b. OAFlux–CERES

The OAFlux turbulent air–sea latent and sensible heat fluxes (Yu and Weller 2007; Yu et al. 2008) and the CERES Energy Balanced and Filled (EBAF) surface radiation products (Kato et al. 2013) are the leading products among the efforts that construct global air–sea fluxes from satellite observations of surface and atmospheric state variables. The combination of the two has the potential to produce one of the best available estimates for the net air–sea heat flux.

The OAFlux latent and sensible heat flux products were constructed from bulk flux parameterization using input air–sea variables (i.e., wind speed, air humidity, air temperature, and sea surface temperature) estimated from objective synthesis (Yu et al. 2008). The objective synthesis was based on a least squares estimator that seeks the optimal values for the flux-related variables that best fit input data sources. The version used here is the new 0.25° gridded analysis that has been recently developed using satellite observations from 1987 to present (Yu and Jin 2014a,b; Jin et al. 2015). Different from the previous 1° version, no reanalysis products are used in this new analysis. OAFlux used buoy time series measurements at 100+ locations for evaluation (Yu et al. 2007). The buoy evaluation shows that the OAFlux latent and sensible heat flux estimates have a mean difference (or bias) of 1.6 W m2 and a root-mean-square (rms) difference of 9.6 W m2.

The CERES EBAF surface radiative fluxes were derived from the CERES SYN1deg-Month Ed3 (e.g., Loeb et al. 2009; Kato et al. 2013). The CERES fluxes are delivered on monthly 1° × 1° grids starting from March 2001. A comparison with surface buoy observations shows that the mean (rms) difference between CERES and buoys is 4.7 (13.3) W m2 for downward shortwave and −2.5 (7.1) W m2 for downward longwave radiation over the oceans (Kato et al. 2013).

c. NCEP1 and ERA-Interim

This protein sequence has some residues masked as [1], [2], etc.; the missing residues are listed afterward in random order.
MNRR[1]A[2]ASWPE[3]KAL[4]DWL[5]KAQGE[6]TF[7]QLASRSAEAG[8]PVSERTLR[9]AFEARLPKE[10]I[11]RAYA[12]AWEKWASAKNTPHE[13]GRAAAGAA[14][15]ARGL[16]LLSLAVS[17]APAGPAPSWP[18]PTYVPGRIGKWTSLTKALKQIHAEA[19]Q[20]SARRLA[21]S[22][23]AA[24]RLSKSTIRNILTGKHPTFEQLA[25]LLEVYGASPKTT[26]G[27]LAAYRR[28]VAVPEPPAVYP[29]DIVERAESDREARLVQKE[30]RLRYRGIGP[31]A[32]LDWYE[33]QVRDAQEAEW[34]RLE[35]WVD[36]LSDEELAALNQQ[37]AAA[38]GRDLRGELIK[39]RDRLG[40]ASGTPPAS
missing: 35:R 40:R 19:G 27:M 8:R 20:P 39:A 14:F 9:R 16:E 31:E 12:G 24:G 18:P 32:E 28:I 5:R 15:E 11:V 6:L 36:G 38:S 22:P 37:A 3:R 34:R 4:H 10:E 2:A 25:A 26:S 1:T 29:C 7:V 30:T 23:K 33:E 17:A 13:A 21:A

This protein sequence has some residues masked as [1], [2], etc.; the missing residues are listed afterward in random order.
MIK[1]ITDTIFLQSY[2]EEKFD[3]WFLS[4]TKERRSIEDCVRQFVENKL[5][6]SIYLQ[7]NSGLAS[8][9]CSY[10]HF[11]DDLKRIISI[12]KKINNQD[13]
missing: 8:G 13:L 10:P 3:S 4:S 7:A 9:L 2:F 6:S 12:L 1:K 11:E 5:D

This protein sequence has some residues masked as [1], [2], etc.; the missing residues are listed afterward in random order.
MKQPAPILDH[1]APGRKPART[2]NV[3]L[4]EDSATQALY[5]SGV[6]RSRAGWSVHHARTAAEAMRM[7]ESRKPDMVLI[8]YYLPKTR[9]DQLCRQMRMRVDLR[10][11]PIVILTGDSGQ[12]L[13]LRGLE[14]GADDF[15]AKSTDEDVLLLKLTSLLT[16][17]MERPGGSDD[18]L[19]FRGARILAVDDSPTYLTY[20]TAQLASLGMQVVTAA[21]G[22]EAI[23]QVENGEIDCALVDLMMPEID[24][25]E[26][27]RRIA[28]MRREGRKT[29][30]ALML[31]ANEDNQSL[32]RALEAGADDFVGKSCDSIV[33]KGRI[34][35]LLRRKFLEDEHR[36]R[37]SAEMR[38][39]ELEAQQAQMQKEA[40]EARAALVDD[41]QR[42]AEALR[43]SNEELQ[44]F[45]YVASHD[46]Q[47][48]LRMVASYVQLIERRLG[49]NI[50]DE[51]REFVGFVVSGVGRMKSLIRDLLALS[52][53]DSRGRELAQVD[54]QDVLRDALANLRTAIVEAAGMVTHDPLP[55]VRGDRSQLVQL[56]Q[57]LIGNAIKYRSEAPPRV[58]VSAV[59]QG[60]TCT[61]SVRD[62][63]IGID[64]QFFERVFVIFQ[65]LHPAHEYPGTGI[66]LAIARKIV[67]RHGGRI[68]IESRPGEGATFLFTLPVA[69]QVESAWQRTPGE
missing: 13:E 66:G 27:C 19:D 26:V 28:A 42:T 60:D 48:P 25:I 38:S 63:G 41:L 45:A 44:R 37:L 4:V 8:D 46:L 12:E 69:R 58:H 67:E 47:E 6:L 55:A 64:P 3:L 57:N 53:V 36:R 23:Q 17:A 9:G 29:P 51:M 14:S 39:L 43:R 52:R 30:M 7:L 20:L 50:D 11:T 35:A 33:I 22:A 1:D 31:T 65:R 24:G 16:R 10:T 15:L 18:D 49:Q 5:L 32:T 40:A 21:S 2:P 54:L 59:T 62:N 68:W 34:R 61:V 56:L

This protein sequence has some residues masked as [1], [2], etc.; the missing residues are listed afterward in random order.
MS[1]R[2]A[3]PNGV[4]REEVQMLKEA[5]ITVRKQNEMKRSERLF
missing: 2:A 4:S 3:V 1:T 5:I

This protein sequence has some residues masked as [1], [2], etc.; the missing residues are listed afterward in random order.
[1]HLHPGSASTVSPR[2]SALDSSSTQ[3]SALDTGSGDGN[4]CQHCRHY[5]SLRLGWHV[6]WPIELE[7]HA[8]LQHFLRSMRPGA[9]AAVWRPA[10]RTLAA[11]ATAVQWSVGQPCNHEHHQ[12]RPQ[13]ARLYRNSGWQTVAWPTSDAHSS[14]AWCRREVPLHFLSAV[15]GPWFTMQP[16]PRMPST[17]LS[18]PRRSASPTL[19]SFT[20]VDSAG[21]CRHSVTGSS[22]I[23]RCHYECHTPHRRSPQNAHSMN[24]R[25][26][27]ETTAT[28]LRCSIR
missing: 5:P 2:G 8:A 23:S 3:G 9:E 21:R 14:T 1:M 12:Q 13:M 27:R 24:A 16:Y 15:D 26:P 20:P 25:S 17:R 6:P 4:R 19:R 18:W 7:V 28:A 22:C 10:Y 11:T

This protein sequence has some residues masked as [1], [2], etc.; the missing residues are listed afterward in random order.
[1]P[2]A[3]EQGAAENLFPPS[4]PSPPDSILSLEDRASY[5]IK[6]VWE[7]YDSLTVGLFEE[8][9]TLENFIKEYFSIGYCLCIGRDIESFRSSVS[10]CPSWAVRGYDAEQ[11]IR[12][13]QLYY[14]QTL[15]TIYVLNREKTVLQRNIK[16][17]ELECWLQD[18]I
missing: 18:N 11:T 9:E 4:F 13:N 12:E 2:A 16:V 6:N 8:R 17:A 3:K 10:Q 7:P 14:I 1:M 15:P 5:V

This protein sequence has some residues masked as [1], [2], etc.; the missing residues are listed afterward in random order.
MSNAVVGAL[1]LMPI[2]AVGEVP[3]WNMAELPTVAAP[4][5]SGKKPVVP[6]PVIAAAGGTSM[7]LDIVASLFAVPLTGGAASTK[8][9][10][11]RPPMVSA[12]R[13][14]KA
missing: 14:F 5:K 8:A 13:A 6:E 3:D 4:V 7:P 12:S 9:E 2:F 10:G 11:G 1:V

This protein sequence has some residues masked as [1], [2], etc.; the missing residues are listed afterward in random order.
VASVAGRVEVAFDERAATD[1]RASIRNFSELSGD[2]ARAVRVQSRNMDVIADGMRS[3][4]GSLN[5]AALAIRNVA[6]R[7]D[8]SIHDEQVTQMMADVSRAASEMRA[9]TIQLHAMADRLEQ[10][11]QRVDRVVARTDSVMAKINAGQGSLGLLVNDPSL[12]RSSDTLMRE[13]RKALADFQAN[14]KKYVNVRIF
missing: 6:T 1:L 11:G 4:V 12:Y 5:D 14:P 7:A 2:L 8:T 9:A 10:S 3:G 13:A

NCEP1 is a first-generation global reanalysis of atmospheric data spanning 1948 to present that is available as a global set of gridded data at a 2.5° × 2.5° horizontal resolution (Kalnay et al. 1996). ERA-Interim is the latest global atmospheric reanalysis produced by ECMWF that covers the period from 1979 onward at 80 km (~0.7°) spatial resolution (Dee et al. 2011). Atmospheric reanalysis uses numerical weather prediction (NWP) models to assimilate a significant amount of observational data. The atmospheric reanalysis usually does not include ocean models, so the ocean’s influence and response are mainly represented by the chosen boundary condition (i.e., the sea surface temperature). Also, because of the forecasting nature of atmospheric reanalysis, observations are assimilated sequentially and adjustments are usually made within short-range assimilation windows. For instance, the NCEP1 data assimilation system is a 6-hourly three-dimensional variational analysis (3DVar), while the ERA-Interim includes a four-dimensional variational analysis (4DVar) with a 12-h analysis window. These data assimilation systems are different from the nonsequential method in ECCO and the atmospheric reanalysis does not evolve fully satisfying the model equations. It thus includes artificial jumps, making assessment of the long-term variation of Qnet challenging.

d. Relationships among products

Although the four Qnet products are produced at five different centers, they are not entirely independent. The a priori forcing fields of ECCO are from ERA-Interim. Thus Qnet from ECCO can be roughly interpreted as an adjusted estimate of ERA-Interim, constrained by ocean observations and dynamics. The OAFlux–CERES Qnet values are obtained from satellite observations using no dynamical models but the state-of-the-art flux algorithms and statistical approaches. In addition, OAFlux–CERES makes use of observations from meteorological satellites, whereas ECCO assimilates oceanic observations from a variety of sources, such as oceanographic satellites and Argo profiles. OAFlux and CERES share no common observational resources with ECCO, except SST (Reynolds SST). The Qnet estimates from atmospheric reanalysis strongly depend on the numerical models and parameterizations that are utilized in the systems. The quality, quantity, and types of observations that are assimilated also play an important role in generating the final estimates. NCEP1 and ERA-Interim are different in a number of ways, such as numerical models and boundary conditions (i.e., SST). In summary, although the four products are not entirely independent, they are different in so many ways that they can be considered as quasi-independent.